In many respects, this little offering from Julian Barnes might be considered a something and nothing type of novel. Of course, the novel and the subsequent film interpretation were both exquisitely delivered. But with the pressing issues of the day bearing down on humanity extreme poverty, extreme and growing inequality, extreme, possibly existential environmental destruction just to mention a few, you might think that our Mr Barnes might have something a little more pertinent, a little more contemporary to busy himself with. But no. Our worthy Mr Barnes chooses to explore the life of a late middle aged, middle class Englishman who has some unfinished romantic business to unravel. Scintillating stuff. On first reading it certainly seems a tad indulgent to say the least. And yet, give yourself a little time to ponder this work and you can’t help but conclude that Barnes might just have something rather important to say about the human condition.
Having experienced two youthful suicides, one involving his best school mate, the main protagonist concludes towards the end of the story that his main achievement in life has simply been to survive. It doesn’t sound much of a legacy and certainly we are led to believe he has led a life most ordinary.
What did I know of life, I who had lived so carefully? Who had neither won nor lost, but just let life happen to him? Who had the usual ambitions and settled all too quickly for them not being realised? Who avoided being hurt and called it a capacity for survival? Who paid his bills and stayed on good terms with everyone as far as possible, for whom ecstasy and despair soon became just words once read in novels?
Unlike his school friend who he idolised for his intellectual insights, our protagonist has merely limped along the middle road. What are we to make of this conclusion? It seems at first glance to be a rather banal and sad sort of admission yet for the majority of the world’s citizenry survival might be considered achievement aplenty. And I’m not just talking about survival in a material sense. For those of us fortunate enough to have had the basics of life more or less guaranteed, there are still pitfalls by the bucket-load to keep us on our toes. And the greatest pitfall of all is to keep some sort of mental equilibrium. In an increasingly pressure-cooker type of world, that is no easy thing.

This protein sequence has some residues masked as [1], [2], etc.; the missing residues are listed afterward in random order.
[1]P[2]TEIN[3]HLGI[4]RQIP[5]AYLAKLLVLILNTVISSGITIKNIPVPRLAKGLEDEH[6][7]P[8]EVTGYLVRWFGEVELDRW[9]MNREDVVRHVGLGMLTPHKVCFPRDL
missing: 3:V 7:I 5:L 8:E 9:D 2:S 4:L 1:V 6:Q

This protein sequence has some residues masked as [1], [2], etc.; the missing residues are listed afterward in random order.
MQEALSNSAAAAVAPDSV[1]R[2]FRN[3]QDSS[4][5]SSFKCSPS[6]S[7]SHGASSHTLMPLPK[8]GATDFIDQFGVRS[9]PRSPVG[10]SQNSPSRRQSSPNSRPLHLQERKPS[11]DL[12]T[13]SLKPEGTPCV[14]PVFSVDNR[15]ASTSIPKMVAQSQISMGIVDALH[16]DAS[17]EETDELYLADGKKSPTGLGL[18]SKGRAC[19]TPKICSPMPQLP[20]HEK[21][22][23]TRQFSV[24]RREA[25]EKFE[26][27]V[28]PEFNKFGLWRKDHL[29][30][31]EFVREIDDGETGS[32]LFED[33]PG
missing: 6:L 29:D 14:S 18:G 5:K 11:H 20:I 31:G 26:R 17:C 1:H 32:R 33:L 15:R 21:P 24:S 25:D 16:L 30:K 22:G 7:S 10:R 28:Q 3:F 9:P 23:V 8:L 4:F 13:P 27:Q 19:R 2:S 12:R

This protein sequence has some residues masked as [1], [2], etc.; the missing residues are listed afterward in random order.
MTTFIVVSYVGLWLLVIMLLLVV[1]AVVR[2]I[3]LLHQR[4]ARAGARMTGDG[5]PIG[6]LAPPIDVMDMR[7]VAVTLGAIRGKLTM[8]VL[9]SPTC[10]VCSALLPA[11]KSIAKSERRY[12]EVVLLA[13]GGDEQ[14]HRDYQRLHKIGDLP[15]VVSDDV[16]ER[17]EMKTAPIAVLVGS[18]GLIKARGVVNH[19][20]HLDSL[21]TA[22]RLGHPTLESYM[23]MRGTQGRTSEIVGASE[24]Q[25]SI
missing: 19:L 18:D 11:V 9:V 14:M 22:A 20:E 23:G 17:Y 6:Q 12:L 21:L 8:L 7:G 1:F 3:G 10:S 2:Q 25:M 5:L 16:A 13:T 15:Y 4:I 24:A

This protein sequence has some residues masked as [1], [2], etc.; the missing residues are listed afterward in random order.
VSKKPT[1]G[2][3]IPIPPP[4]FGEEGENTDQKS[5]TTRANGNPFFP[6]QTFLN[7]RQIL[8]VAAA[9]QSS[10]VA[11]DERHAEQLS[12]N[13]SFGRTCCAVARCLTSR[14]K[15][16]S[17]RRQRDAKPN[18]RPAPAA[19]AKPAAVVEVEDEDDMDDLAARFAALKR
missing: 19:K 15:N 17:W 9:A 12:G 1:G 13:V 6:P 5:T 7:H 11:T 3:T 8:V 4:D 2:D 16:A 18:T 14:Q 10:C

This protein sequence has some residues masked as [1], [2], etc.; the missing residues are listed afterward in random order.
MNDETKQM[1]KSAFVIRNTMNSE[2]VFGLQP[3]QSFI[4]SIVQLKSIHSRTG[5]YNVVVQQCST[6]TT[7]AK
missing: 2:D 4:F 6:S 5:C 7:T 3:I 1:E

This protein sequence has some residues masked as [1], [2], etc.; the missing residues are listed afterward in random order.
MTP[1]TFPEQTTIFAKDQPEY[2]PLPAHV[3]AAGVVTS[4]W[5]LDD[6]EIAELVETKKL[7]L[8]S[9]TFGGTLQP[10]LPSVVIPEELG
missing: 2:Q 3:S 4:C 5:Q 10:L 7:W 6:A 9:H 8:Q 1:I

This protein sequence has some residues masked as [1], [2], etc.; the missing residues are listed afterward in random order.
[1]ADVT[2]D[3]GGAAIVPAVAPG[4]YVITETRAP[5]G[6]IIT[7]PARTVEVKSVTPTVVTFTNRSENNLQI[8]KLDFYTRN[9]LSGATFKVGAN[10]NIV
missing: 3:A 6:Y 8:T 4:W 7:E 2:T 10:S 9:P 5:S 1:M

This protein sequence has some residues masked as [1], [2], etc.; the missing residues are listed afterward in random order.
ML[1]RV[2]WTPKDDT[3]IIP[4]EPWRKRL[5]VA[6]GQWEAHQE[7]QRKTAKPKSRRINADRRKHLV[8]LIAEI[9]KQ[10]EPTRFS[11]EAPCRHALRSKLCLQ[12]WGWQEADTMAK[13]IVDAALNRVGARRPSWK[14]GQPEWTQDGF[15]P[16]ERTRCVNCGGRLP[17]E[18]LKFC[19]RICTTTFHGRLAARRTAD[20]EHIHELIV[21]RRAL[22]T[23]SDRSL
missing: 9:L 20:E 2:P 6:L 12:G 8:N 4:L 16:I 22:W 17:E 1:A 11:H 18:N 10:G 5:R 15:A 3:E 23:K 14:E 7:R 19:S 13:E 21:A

Statistics tell us that at least one in four of us in the developed world will suffer at least one bout of mental ill-health in our lifetime. The figure may well be much higher. We try to keep the demons at bay with an exotic cocktail of booze, proscribed and illegal drugs and the usual basket of over the counter medications. Add to that the intoxicating mix of sex and rock and roll and countless other distractions and we just about get by. Sometimes. But whatever we do, the existential ghosts are hovering. Young or old, rich or poor, the dark demons have us in their sights. And they pounce when you least expect it.
For me, The Sense of an Ending, both novel and film, cleverly tap into those demons with a quiet but unsettling power. Suicide or survival? To live fast or to live steady. To fly high or to just stumble along. These are the questions that all of us, at some time or other, are forced to ask ourselves. And of course, there are no definitive answers.
Automation is on its way. Only a fool would deny it. And it will change everything. The one thing that really helps us to keep our feet on the ground is work. But if automation wipes out the world of work we will have to rethink everything. Its a coming problem but one I doubt that most of us can even begin to comprehend. Nothing to get up for. Nothing to fill in the hours of the day. Nothing to stress about. Nothing to succeed or fail in. Just intelligent robots who might even become full conscious beings. And it’s all coming to a town and city near you. So, in this brave new world what will survival actually mean? Will suicide rates go through the roof? Will our sense of meaning and purpose evaporate before our very eyes? Suicide or survival might become the central equation not just for the few but for the many. Simply surviving with a mental equilibrium might be achievement enough. Whether he intended it or not, Barnes award winning novel might just help us ponder the meaning of our own little lives, both in the present tense and in the troubling days that are to come.